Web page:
Ionic Rare Earths (IonicRE), the junior Australian mining firm exploring for rare earths metals at Makuutu in Busoga region, Eastern Uganda, says it remains on course to apply for a mining license in 2022 following more successful drilling results.
In a statement, the company says it completed Tranche 5 of an 8,220 metres Phase 4 drill programme in October last year, which further confirmed Makuutu as a large-scale, ionic adsorption clay-hosted rare earth element (REE) project, with extension potential to the east and northwest.
“These latest tranche 5 drill assays align with both expectation and the prior 4 tranches reported to date from the Phase 4 drill program at Makuutu. The results once again clearly show a very thick rare earths bearing clay system, under minimal cover,” Mr. Tim Harrison, IonicRE Managing Director said.
Adding, “With this batch, the Phase 4 drilling assay data has nearly all been delivered, and the resource geologist engaged. The Makuutu resource remains on course for a significant upgrade in confidence in the near term, with the MRE update advancing Makuutu another step closer to our goal of submitting a mining licence application later in 2022.”
The Tranche 5 submission includes 110 drill holes within the existing inferred and indicated mineral resource estimate (MRE) at the Makuutu Central Zone, resource area one, and also evaluated Exploration Targets C and E that were excluded from the 2021 MRE.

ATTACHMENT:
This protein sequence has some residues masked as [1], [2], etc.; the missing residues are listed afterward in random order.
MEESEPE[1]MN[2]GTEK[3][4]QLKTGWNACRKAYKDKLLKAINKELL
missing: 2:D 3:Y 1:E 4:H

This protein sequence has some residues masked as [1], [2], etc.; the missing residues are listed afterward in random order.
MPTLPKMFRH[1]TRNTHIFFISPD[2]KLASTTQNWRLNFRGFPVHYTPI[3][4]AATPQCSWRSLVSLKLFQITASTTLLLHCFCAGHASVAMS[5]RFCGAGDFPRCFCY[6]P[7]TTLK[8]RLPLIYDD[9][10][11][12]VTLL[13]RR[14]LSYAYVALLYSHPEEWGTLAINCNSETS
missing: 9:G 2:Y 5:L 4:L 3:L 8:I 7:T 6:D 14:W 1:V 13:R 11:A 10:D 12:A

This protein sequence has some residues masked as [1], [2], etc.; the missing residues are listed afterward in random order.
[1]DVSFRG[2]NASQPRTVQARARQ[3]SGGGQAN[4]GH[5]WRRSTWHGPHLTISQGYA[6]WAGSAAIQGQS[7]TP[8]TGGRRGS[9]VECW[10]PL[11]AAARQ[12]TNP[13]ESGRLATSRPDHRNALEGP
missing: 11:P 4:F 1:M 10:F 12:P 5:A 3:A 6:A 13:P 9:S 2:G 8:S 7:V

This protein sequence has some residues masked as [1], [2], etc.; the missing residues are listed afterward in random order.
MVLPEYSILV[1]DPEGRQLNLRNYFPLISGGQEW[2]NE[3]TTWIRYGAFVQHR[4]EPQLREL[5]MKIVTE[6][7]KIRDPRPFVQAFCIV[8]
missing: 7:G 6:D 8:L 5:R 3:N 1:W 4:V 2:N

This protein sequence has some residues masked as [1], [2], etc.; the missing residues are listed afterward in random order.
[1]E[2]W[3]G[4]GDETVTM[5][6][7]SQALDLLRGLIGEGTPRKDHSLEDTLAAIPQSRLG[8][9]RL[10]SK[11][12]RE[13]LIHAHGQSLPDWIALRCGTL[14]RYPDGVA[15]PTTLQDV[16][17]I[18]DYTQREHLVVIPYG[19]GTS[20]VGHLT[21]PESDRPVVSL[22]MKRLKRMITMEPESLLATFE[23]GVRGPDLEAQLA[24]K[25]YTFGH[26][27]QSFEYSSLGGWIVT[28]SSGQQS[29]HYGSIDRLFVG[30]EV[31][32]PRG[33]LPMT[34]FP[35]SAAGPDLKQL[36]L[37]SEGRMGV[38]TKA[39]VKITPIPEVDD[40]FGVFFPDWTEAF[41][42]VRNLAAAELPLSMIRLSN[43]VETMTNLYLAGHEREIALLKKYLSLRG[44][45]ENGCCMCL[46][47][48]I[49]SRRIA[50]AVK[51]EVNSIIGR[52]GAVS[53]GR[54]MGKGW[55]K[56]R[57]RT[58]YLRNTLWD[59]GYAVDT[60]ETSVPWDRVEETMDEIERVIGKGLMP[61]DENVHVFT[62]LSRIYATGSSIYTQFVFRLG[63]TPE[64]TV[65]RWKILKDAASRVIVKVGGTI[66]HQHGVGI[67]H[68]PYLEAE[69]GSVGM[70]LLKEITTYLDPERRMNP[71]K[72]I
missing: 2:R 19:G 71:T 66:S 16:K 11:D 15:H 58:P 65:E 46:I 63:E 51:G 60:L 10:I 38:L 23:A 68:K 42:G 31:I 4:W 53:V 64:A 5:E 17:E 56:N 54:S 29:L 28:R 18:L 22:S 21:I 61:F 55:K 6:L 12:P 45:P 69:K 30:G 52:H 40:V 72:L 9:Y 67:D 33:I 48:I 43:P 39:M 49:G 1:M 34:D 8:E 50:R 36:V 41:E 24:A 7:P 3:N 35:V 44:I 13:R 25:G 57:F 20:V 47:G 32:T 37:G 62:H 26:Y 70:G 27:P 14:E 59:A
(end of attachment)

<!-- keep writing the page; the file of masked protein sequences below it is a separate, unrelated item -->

All 110 holes delivered clay and saprolite mineralization intersections above the cut-off grade of 200 ppm Total Rare Earth Oxide less CeO2 (TREO-CeO2) and demonstrated mineralisation consistent with both the initial drilling phases (2019 and H1 2020) and the current MRE.
Notable intervals reported from the Tranche 5 assay results include 7.4 m grading 1,829 parts per million (ppm) total rare earth oxides (TREO) from 3.2 m; 11.4 m grading 1 567 ppm TREO from 3.3 m and 10.7 m grading 1,489 ppm TREO from 3 m.
The Makuutu Rare Earths Project is well supported by existing infrastructure and is one of a few confirmed ionic adsorption clay (IAC) deposits identified globally, outside of China.
Rare earths metals are used in the manufacturing of electric batteries and are used in smart phones too. China accounts for the largest share of rare earths in the world, at more than 90 per cent.
Ionic Re owns 51 per cent of the Makuutu project, although that figure will go up to 60 per cent by October 2022 when the company completes the feasibility study. Rwenzori Rare Metals Ltd owns the rest of the shares.